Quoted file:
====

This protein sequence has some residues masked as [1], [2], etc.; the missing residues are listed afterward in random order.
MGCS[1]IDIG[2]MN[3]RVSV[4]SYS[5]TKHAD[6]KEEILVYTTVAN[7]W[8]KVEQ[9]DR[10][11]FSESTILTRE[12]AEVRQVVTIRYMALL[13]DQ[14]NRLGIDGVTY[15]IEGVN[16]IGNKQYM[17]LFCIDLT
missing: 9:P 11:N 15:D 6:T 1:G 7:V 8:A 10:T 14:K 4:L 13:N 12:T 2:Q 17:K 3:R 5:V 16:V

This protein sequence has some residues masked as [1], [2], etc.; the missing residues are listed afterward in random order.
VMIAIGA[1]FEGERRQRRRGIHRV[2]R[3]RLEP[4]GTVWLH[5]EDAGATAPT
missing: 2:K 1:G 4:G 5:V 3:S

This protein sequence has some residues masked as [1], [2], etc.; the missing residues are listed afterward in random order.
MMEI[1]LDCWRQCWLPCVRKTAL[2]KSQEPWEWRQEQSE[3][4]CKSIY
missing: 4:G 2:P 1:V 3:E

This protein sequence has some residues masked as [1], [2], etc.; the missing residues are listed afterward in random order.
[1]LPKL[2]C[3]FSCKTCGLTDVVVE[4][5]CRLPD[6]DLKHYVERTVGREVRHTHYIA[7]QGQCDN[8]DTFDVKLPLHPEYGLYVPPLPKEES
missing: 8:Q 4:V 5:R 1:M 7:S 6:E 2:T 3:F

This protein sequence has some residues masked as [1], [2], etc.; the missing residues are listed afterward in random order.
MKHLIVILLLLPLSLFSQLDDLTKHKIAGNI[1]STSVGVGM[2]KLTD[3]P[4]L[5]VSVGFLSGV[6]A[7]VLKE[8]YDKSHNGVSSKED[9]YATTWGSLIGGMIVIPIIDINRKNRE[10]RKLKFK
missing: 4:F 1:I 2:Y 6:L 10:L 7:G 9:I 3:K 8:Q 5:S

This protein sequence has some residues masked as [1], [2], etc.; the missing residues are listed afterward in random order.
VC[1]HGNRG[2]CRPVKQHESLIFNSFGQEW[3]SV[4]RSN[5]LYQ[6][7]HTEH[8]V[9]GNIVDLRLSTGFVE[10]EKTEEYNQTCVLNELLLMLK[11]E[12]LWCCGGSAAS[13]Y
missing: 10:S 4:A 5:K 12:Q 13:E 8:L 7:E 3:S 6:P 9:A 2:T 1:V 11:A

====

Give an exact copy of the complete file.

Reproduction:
This protein sequence has some residues masked as [1], [2], etc.; the missing residues are listed afterward in random order.
MGCS[1]IDIG[2]MN[3]RVSV[4]SYS[5]TKHAD[6]KEEILVYTTVAN[7]W[8]KVEQ[9]DR[10][11]FSESTILTRE[12]AEVRQVVTIRYMALL[13]DQ[14]NRLGIDGVTY[15]IEGVN[16]IGNKQYM[17]LFCIDLT
missing: 9:P 11:N 15:D 6:T 1:G 7:V 8:A 10:T 14:K 4:L 13:N 12:T 2:Q 17:K 3:R 5:V 16:V

This protein sequence has some residues masked as [1], [2], etc.; the missing residues are listed afterward in random order.
VMIAIGA[1]FEGERRQRRRGIHRV[2]R[3]RLEP[4]GTVWLH[5]EDAGATAPT
missing: 2:K 1:G 4:G 5:V 3:S

This protein sequence has some residues masked as [1], [2], etc.; the missing residues are listed afterward in random order.
MMEI[1]LDCWRQCWLPCVRKTAL[2]KSQEPWEWRQEQSE[3][4]CKSIY
missing: 4:G 2:P 1:V 3:E

This protein sequence has some residues masked as [1], [2], etc.; the missing residues are listed afterward in random order.
[1]LPKL[2]C[3]FSCKTCGLTDVVVE[4][5]CRLPD[6]DLKHYVERTVGREVRHTHYIA[7]QGQCDN[8]DTFDVKLPLHPEYGLYVPPLPKEES
missing: 8:Q 4:V 5:R 1:M 7:S 6:E 2:T 3:F

This protein sequence has some residues masked as [1], [2], etc.; the missing residues are listed afterward in random order.
MKHLIVILLLLPLSLFSQLDDLTKHKIAGNI[1]STSVGVGM[2]KLTD[3]P[4]L[5]VSVGFLSGV[6]A[7]VLKE[8]YDKSHNGVSSKED[9]YATTWGSLIGGMIVIPIIDINRKNRE[10]RKLKFK
missing: 4:F 1:I 2:Y 6:L 10:L 7:G 9:I 3:K 8:Q 5:S

This protein sequence has some residues masked as [1], [2], etc.; the missing residues are listed afterward in random order.
VC[1]HGNRG[2]CRPVKQHESLIFNSFGQEW[3]SV[4]RSN[5]LYQ[6][7]HTEH[8]V[9]GNIVDLRLSTGFVE[10]EKTEEYNQTCVLNELLLMLK[11]E[12]LWCCGGSAAS[13]Y
missing: 10:S 4:A 5:K 12:Q 13:E 8:L 7:E 3:S 6:P 9:A 2:T 1:V 11:A